Ted Simons: Is that enough to bridge what will be a $1.15 and counting billion deficit?
Kyrsten Sinema: Absolutely. We have over $10 billion of tax exemptions in our code right now. My suggestion is that we close just a very small minority of those. Like for instance, on liposuctions and spa treatments. But just doing those kind of things can help reduce our deficit.
John Kavanagh: That is a myth. The so-called $10 billion in tax loopholes are not tax loopholes. A loophole is an omission in the law or poor wording that lets someone evade the spirit of the law. The $10 billion that the Democrats have been putting forward for the last two years are intentional omissions from sales tax. It's not taxing manufactured goods parts because when they're sold they're taxed. It's not taxing wholesale transactions because at retail they're taxed. They've literally have taken purposeful tax exemptions and claim they're loopholes and now want to tax them.
Kyrsten Sinema: Well and some of those examples I agree with. We should never tax business-to-business transactions or wholesale goods. But I think most Arizonians would agree that if someone is going to get elective liposuction because they think their thighs are too big, that they probably should pay the same tax I pay when I get a backpack for my niece or nephew to go to school.
Ted Simons: Ok I got to keep it moving here. We got this one-day, this one-time, one-day loan from first things first, 300 and some odd million dollars. Good idea?
Kyrsten Sinema: Well no it’s not a good idea. Unfortunately, these kinds of gimmicks that the legislature has been using for some years, really just pushes us down the road and that means our debt is continuing to pile up.
Ted Simons: That, first things first, one-day loan, which is interesting. Also another education rollover in debt to the schools now for a billion dollars—something along these lines -- again, good ideas?
John Kavanagh: Necessary idea. I mean, had we made the cuts two years ago that conservative Republicans wanted to make, we wouldn't be this far in the hole. Now that we're here, now that we’re half way through the current year and the federal maintenance of efforts requirements prevent us from going close to educational healthcare, where most of the money is, we have no choice but to get through the last half of this year with these short-term loans.
Kyrsten Sinema: I think the real challenge that we’ll face in the future is is legislatures and future legislatures will have to deal with this-- is what happens when we get to 2014 or 2015. When we start our economic recovery, either us or other legislatures will be saddled with more than $2 billion of annual debt and we’ll have to figure out how to pay that off.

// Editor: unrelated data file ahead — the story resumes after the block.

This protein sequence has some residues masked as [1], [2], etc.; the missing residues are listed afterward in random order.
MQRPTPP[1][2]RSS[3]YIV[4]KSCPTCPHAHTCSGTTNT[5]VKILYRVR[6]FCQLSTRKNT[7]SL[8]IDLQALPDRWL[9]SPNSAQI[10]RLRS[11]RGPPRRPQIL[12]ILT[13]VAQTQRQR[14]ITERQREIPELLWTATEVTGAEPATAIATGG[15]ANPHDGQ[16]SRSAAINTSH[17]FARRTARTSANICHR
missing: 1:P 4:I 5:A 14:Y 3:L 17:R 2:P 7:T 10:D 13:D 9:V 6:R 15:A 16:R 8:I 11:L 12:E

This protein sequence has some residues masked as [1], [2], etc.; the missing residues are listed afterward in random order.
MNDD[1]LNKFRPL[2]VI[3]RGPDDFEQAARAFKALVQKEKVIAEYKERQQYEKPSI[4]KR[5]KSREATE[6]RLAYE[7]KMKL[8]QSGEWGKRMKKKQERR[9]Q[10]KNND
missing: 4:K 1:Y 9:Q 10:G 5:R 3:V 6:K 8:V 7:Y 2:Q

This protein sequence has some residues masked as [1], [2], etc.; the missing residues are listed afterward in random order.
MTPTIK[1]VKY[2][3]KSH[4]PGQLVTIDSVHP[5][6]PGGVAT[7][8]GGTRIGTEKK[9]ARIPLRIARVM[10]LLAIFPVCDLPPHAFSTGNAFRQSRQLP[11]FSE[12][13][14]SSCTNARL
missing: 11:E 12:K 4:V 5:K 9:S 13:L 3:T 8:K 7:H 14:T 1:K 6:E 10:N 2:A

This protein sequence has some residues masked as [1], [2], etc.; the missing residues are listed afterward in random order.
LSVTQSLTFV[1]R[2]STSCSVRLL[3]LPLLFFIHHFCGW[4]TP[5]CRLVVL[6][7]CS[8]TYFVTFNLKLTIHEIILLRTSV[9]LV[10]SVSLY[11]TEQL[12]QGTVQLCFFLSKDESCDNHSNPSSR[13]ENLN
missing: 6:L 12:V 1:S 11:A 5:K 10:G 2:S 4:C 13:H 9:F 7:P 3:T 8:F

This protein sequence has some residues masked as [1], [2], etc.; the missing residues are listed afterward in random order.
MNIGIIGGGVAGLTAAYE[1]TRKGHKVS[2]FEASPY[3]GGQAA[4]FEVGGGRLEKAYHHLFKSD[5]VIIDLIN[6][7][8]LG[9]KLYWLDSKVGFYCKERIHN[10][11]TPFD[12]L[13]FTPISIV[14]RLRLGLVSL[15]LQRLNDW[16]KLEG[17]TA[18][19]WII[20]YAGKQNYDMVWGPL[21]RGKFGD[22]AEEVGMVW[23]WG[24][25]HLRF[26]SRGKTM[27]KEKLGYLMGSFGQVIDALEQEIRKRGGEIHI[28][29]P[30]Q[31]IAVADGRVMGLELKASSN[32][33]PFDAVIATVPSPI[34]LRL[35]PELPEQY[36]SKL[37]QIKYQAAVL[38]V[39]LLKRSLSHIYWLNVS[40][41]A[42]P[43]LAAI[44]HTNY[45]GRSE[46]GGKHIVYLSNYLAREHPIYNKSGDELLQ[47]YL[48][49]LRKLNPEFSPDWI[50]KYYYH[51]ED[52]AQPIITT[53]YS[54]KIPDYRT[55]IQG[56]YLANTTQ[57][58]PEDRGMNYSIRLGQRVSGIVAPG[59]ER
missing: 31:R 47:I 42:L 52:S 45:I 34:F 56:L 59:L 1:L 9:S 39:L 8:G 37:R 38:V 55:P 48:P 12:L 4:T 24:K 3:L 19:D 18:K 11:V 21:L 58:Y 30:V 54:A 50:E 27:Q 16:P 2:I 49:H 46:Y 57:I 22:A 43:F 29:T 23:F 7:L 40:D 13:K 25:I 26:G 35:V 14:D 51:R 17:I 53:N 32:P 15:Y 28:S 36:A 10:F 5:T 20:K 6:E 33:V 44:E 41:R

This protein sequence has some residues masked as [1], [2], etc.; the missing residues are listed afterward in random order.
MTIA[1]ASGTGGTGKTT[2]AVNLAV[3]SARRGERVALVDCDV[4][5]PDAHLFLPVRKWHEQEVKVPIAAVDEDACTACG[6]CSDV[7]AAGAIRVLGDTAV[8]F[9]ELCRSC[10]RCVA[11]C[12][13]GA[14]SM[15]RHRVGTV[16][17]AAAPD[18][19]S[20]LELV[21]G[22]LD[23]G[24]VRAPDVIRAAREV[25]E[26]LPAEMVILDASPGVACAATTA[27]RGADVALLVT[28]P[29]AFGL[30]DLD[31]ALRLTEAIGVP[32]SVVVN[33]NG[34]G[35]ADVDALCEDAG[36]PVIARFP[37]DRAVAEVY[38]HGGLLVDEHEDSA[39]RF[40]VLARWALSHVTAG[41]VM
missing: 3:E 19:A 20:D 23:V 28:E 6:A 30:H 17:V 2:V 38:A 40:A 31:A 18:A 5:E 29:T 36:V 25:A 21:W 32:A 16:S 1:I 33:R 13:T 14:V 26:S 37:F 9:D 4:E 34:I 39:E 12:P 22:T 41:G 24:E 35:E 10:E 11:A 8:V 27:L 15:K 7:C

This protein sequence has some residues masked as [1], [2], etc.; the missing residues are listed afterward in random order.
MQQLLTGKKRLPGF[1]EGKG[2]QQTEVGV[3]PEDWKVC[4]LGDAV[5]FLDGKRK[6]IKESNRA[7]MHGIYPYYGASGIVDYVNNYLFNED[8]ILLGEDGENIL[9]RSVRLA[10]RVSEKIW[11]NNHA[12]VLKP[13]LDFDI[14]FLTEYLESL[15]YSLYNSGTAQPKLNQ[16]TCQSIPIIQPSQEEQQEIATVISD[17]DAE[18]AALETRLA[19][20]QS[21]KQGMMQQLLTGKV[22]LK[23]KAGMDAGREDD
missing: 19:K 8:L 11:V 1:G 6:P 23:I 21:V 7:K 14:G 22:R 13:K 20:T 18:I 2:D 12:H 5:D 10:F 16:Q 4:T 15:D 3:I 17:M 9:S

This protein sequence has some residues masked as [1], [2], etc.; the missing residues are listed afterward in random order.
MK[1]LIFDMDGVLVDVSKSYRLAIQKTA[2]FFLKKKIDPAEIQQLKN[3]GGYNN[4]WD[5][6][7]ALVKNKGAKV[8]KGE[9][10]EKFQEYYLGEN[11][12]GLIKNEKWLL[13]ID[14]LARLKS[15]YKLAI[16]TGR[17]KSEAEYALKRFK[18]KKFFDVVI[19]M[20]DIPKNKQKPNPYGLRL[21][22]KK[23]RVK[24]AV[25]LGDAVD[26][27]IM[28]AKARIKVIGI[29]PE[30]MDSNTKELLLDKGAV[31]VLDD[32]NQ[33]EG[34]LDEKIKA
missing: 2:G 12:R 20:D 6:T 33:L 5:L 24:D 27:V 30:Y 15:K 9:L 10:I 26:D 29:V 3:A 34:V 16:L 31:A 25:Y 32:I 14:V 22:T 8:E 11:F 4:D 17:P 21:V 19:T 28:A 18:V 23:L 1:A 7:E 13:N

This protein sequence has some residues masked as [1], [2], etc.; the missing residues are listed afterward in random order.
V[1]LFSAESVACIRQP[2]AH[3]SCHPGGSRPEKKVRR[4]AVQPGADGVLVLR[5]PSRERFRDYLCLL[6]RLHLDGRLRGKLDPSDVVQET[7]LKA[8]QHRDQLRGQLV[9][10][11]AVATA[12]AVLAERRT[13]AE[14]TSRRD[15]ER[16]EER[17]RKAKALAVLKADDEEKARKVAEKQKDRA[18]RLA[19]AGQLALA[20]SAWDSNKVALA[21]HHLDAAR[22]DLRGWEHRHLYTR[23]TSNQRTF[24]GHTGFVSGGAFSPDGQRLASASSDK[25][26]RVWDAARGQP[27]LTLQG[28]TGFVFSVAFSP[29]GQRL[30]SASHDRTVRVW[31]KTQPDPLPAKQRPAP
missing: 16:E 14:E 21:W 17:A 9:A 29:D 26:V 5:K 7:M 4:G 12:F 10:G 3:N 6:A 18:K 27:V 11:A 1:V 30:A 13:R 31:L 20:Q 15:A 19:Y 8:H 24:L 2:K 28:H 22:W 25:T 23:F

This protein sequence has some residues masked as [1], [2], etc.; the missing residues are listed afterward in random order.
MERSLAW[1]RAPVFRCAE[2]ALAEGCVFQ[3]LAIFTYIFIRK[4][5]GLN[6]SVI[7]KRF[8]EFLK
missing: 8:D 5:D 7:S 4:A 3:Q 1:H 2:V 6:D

Ted Simons: Well there also looks to be the idea of reducing corporate income tax and other economic development ideas, what do you see there? Anything that looks vital? Anything that looks good?
Kyrsten Sinema: Well absolutely. I've been a proponent for a long time of reducing corporate property taxes and increasing the exemption on business property tax which is personal property tax, like equipment. The challenge we face, really is how do we do that while also making sure we have enough money to fund the things important to Arizonans. Like education and healthcare. So I think we have to talk about where is that balance? We want to make Arizona more competitive for business; we also want to make sure we have a strong public education system.
John Kavanagh: We raised sales tax by roughly a billion dollars last year, we let an equalization property tax of a quarter of a billion come back. It's time to cut government, not continuing to tax and spend.
Ted Simons: The governor wants line item veto power? What do you think?
John Kavanagh: At this point, I will support it. I probably would have opposed it when I first came to legislature, but seeing how even in good times, even Republicans have difficulty controlling their spending urges, I think we must be restrained and I will support it.
Ted Simons: Who also wants to be able to alter a spending legislation aswell along with the line item veto. What do you think giving the governor that much power?
Kyrsten Sinema: Well the governor has line item veto power. What she's asking for is the ability to do it line item veto later after the budget is done and I would say, respectfully, that's our job and if she wants that to happen, she need to call us back in special session, retain the integrity of separation of powers and work together to make that happen .
Ted Simons: Alright, very good. We will stop it right there. Good discussion. Thanks for joining us, we appreciate it.
Kyrsten Sinema: Thank you.